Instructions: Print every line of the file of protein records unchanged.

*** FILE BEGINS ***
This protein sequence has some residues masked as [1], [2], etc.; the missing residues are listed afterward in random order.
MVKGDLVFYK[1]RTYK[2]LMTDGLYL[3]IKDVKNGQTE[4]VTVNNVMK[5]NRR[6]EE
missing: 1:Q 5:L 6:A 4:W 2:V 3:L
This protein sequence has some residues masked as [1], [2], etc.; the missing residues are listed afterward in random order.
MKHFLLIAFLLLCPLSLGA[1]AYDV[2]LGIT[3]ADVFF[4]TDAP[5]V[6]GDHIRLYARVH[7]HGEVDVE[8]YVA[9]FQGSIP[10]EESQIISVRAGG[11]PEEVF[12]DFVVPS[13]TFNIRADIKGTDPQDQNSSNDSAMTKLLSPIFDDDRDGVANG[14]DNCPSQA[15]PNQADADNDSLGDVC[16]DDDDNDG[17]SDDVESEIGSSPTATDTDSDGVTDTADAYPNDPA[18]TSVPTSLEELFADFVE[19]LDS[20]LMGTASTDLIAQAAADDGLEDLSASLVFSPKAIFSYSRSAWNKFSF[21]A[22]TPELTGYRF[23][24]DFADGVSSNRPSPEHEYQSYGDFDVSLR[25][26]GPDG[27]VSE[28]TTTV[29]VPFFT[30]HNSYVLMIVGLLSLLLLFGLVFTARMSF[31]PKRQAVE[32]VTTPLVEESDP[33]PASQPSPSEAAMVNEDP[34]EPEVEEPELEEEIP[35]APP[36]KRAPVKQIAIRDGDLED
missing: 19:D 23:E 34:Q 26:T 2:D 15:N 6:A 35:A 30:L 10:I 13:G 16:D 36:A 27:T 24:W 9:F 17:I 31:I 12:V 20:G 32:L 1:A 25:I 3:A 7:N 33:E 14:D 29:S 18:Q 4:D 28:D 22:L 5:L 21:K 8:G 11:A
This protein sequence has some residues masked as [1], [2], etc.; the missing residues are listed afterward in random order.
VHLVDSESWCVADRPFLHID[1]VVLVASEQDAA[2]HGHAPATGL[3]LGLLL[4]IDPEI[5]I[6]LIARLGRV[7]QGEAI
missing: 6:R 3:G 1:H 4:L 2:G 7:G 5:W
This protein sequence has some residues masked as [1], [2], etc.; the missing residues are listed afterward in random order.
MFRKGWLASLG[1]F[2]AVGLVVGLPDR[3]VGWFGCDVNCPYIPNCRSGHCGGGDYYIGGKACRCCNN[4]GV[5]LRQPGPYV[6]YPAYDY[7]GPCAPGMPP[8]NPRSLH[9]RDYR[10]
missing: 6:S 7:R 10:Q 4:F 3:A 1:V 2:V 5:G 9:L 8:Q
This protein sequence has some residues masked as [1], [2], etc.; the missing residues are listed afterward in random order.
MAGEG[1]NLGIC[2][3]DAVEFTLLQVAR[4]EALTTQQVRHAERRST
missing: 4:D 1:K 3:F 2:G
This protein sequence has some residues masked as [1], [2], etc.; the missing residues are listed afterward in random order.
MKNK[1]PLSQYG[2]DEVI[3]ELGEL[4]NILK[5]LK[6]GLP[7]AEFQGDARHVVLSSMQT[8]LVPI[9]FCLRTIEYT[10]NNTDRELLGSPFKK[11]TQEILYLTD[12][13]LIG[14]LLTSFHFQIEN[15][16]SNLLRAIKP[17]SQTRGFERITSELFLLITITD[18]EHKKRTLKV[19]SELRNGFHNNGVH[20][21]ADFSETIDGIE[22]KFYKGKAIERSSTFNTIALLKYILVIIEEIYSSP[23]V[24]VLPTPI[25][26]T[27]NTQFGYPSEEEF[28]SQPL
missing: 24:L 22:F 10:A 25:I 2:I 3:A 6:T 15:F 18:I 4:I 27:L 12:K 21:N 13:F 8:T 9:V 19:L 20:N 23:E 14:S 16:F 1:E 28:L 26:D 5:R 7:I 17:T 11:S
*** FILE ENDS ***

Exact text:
This protein sequence has some residues masked as [1], [2], etc.; the missing residues are listed afterward in random order.
MVKGDLVFYK[1]RTYK[2]LMTDGLYL[3]IKDVKNGQTE[4]VTVNNVMK[5]NRR[6]EE
missing: 1:Q 5:L 6:A 4:W 2:V 3:L
This protein sequence has some residues masked as [1], [2], etc.; the missing residues are listed afterward in random order.
MKHFLLIAFLLLCPLSLGA[1]AYDV[2]LGIT[3]ADVFF[4]TDAP[5]V[6]GDHIRLYARVH[7]HGEVDVE[8]YVA[9]FQGSIP[10]EESQIISVRAGG[11]PEEVF[12]DFVVPS[13]TFNIRADIKGTDPQDQNSSNDSAMTKLLSPIFDDDRDGVANG[14]DNCPSQA[15]PNQADADNDSLGDVC[16]DDDDNDG[17]SDDVESEIGSSPTATDTDSDGVTDTADAYPNDPA[18]TSVPTSLEELFADFVE[19]LDS[20]LMGTASTDLIAQAAADDGLEDLSASLVFSPKAIFSYSRSAWNKFSF[21]A[22]TPELTGYRF[23][24]DFADGVSSNRPSPEHEYQSYGDFDVSLR[25][26]GPDG[27]VSE[28]TTTV[29]VPFFT[30]HNSYVLMIVGLLSLLLLFGLVFTARMSF[31]PKRQAVE[32]VTTPLVEESDP[33]PASQPSPSEAAMVNEDP[34]EPEVEEPELEEEIP[35]APP[36]KRAPVKQIAIRDGDLED
missing: 19:D 23:E 34:Q 26:T 2:D 15:N 6:A 35:A 30:L 10:I 13:G 16:D 36:A 27:T 24:W 9:F 17:I 31:I 12:V 20:G 32:L 1:A 25:I 3:A 7:N 33:E 14:D 29:S 18:Q 4:D 28:D 22:L 5:L 21:K 8:G 11:A
This protein sequence has some residues masked as [1], [2], etc.; the missing residues are listed afterward in random order.
VHLVDSESWCVADRPFLHID[1]VVLVASEQDAA[2]HGHAPATGL[3]LGLLL[4]IDPEI[5]I[6]LIARLGRV[7]QGEAI
missing: 6:R 3:G 1:H 4:L 2:G 7:G 5:W
This protein sequence has some residues masked as [1], [2], etc.; the missing residues are listed afterward in random order.
MFRKGWLASLG[1]F[2]AVGLVVGLPDR[3]VGWFGCDVNCPYIPNCRSGHCGGGDYYIGGKACRCCNN[4]GV[5]LRQPGPYV[6]YPAYDY[7]GPCAPGMPP[8]NPRSLH[9]RDYR[10]
missing: 6:S 7:R 10:Q 4:F 3:A 1:V 2:V 5:G 9:L 8:Q
This protein sequence has some residues masked as [1], [2], etc.; the missing residues are listed afterward in random order.
MAGEG[1]NLGIC[2][3]DAVEFTLLQVAR[4]EALTTQQVRHAERRST
missing: 4:D 1:K 3:F 2:G
This protein sequence has some residues masked as [1], [2], etc.; the missing residues are listed afterward in random order.
MKNK[1]PLSQYG[2]DEVI[3]ELGEL[4]NILK[5]LK[6]GLP[7]AEFQGDARHVVLSSMQT[8]LVPI[9]FCLRTIEYT[10]NNTDRELLGSPFKK[11]TQEILYLTD[12][13]LIG[14]LLTSFHFQIEN[15][16]SNLLRAIKP[17]SQTRGFERITSELFLLITITD[18]EHKKRTLKV[19]SELRNGFHNNGVH[20][21]ADFSETIDGIE[22]KFYKGKAIERSSTFNTIALLKYILVIIEEIYSSP[23]V[24]VLPTPI[25][26]T[27]NTQFGYPSEEEF[28]SQPL
missing: 24:L 22:F 10:A 25:I 2:I 3:A 6:T 15:F 18:I 4:I 27:L 12:K 21:N 13:F 8:T 9:V 19:L 20:N 23:E 14:S 16:F 1:E 28:L 26:D 5:R 7:I 17:T 11:S